STEEL PROPHET – Omniscient

Rating: 3/5
Distributor/label: Germany / Austria / Switzerland : SOULFOOD MUSIC
Usa / Canada: MVD
Rest of Europe: SOULFOOD MUSIC
Distributor/label URL:
Released: July 2014

STEEL PROPHET - Omniscient
STEEL PROPHET – Omniscient


Band line-up:
Guitar – Steve Kachinsky
Vocals – Rick Mythiasin
Bass – Vince Dennis
Guitar – Chris Schleyer
Drums – Jimmy Schultz

01. Trickery of The Scourge
02. When I Remake the World (A Key Flaw)
03. 911
04. Chariots of the Gods
05. The Tree of Knowledge
06. 666 is Everywhere (The Heavy Metal Blues)
07. Oleander Deux
08. Aliens, Spaceship and Richard M. Nixon
09. Through Time and Space
10. Funeral for Art
11. Call of Katahdin
12. Transformation Staircase
13. Bohemian Rhapsody
14. 1984 (George Orwell is Rolling in His Grave)

If there’s anything that sells in this world, it’s nostalgia. People love to be reminded of what was great that came before; it’s probably the only reason that tribute bands became a thing. What does it take then for a band to elevate itself above the mould of what has come before and cultivate its own legacy? Bands such as Iron Maiden are still thriving from the success they’ve created over the years and having heard Steel Prophet for the first time, they appear to have borrowed heavily from their stylistic forefathers. I had to ask myself if the torch needs to be passed on, or if it is best left to fade away when the heavyweights decide to throw in the towel.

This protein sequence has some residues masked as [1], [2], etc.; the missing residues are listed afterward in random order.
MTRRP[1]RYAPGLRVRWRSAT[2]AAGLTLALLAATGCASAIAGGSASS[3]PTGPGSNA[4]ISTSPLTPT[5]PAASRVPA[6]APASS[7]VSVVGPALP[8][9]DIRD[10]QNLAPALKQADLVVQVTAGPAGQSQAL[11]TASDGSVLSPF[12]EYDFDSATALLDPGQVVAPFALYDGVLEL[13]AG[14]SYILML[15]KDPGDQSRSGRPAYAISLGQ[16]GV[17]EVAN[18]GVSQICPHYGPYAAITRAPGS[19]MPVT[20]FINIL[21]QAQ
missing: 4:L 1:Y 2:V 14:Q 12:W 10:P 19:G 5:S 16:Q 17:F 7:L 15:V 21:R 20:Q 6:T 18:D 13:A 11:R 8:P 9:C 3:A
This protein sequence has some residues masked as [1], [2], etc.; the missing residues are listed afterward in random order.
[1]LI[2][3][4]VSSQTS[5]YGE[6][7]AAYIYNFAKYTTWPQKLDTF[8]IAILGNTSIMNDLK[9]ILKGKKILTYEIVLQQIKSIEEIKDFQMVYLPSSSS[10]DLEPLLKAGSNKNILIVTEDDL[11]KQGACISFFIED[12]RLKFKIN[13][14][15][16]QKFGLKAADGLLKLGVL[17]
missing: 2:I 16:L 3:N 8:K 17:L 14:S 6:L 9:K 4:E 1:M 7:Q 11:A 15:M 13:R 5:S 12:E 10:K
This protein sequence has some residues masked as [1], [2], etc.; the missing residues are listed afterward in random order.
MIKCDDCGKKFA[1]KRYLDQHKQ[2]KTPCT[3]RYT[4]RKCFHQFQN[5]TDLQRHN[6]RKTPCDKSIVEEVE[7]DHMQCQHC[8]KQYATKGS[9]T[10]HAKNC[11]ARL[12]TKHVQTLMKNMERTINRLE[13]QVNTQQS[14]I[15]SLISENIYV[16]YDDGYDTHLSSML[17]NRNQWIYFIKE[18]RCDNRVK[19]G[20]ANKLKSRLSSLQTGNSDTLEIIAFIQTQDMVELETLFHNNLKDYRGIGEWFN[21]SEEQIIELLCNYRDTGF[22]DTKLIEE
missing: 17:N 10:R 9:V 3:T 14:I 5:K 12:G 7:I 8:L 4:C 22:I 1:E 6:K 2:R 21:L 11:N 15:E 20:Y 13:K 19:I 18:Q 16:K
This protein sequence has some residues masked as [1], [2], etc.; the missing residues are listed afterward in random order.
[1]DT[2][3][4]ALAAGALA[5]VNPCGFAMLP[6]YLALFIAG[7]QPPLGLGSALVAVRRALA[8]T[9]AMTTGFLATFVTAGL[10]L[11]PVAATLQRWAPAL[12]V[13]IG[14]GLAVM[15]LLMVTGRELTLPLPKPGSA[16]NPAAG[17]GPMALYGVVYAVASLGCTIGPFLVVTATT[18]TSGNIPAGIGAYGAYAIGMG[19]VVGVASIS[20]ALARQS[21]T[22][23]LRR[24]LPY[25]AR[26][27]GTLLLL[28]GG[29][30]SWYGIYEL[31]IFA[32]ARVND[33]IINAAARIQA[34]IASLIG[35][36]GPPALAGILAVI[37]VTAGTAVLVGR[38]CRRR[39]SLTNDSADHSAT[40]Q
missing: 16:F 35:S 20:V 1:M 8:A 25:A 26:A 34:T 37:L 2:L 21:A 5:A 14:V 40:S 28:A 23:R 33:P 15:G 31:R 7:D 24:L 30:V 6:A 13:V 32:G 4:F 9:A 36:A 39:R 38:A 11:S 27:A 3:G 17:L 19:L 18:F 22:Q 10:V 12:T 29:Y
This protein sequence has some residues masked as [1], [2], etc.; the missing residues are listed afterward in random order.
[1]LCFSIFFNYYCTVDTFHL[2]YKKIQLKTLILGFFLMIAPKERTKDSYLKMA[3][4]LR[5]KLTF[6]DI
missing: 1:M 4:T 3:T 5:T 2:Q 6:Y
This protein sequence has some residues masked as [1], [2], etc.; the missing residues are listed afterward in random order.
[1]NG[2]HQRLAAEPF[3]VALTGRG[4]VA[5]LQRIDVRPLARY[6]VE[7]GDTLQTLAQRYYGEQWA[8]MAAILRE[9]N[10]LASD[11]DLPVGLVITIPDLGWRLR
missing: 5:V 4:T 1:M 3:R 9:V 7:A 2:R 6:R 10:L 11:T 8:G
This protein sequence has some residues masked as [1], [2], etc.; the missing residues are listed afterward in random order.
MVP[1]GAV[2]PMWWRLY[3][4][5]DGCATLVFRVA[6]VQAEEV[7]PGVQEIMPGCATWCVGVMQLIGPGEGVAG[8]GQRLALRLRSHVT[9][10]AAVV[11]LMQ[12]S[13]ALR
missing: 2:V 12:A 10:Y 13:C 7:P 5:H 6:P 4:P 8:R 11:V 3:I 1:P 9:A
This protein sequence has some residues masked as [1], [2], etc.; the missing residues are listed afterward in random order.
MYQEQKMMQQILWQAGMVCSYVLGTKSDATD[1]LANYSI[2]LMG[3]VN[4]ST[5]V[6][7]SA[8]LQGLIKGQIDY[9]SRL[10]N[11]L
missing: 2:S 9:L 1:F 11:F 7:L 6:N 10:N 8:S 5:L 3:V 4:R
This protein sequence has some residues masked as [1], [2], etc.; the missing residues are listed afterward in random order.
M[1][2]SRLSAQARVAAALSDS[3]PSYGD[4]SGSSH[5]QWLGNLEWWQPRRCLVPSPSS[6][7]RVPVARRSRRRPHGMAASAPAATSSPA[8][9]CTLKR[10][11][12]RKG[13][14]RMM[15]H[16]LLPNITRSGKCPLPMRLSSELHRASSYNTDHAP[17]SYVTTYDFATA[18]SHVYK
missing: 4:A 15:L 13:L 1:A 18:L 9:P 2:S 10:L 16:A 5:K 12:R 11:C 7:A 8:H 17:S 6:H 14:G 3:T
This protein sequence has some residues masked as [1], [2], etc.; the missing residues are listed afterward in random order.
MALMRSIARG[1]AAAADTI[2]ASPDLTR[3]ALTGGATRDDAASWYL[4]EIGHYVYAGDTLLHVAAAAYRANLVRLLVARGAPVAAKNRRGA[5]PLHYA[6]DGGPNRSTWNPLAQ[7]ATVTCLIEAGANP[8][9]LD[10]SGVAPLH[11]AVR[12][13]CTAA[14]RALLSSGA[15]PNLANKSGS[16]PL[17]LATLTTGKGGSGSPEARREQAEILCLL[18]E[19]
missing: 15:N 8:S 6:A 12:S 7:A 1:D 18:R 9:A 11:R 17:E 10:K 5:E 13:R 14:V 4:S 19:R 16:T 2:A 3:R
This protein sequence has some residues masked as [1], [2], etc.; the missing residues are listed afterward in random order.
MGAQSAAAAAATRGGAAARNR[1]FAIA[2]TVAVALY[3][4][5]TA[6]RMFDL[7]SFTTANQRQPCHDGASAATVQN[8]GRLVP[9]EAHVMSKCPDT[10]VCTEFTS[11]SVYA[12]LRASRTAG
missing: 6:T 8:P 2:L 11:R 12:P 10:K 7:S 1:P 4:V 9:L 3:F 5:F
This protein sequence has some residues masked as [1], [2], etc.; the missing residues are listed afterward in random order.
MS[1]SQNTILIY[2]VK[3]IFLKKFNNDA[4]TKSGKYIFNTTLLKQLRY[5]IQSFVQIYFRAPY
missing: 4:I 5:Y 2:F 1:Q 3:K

I’ve read that the band regard July 2014’s concept album release of ‘Omniscient’ as the one that will take them over the precipice into superstardom. This is indeed a journey that they have taken long strides to get towards and you get a real sense of the energy and enthusiasm they have built. This is rock and roll suited to the earth and soil and they want you to lap up every bit of it.

An adventure unfolds here with tales of perpetual conflict, dragging you through every savagely shredded moment across battle-scarred lands, space and time. It seems like no end of mythical beasts are exempt from the cleaver, and I’m pretty certain they even have a pop at Osama at one point. I’m not sure if they rallied the mighty Kirk Hammet to the cause, but I certainly stumbled upon a riff that is perhaps more reminiscent of the outro in Outlaw Torn than it should be… However, you can’t help but feel caked in mud, waving a giant flag while being swept along at an unrelenting pace in this fight that they want you to be a part of as you curbstomp those demons straight back to hell.

But every army needs a general, and sadly one that sounds like a local county karaoke quarter-finalist doesn’t do it for me. This style is going to draw obvious comparisons and unfortunately, vocally, it crumples under the weight of expectation. It seemed have an effect on the rest of the band as well as at one point on the album, they decide to hang up their spears and battleclogs for a brief respite and decided to write an Incubus record instead?! Imagine my horror then as they decide to cap off the album with a rendition of Bohemian Blasphemy… pardon me, Rhapsody. Send shivers down my spine? Too right they did, like a fat kid that’s one cherry too close to the loin cloth. It’s not even like I hold the original in particularly high regard but this band had seemed to take themselves seriously.

I think that the elusive star still casts a heavy shadow while legendary artists continue to perform and I’m not quite sure this offering is quite ready to step out into the limelight on its own just yet.

Review by Chris Brown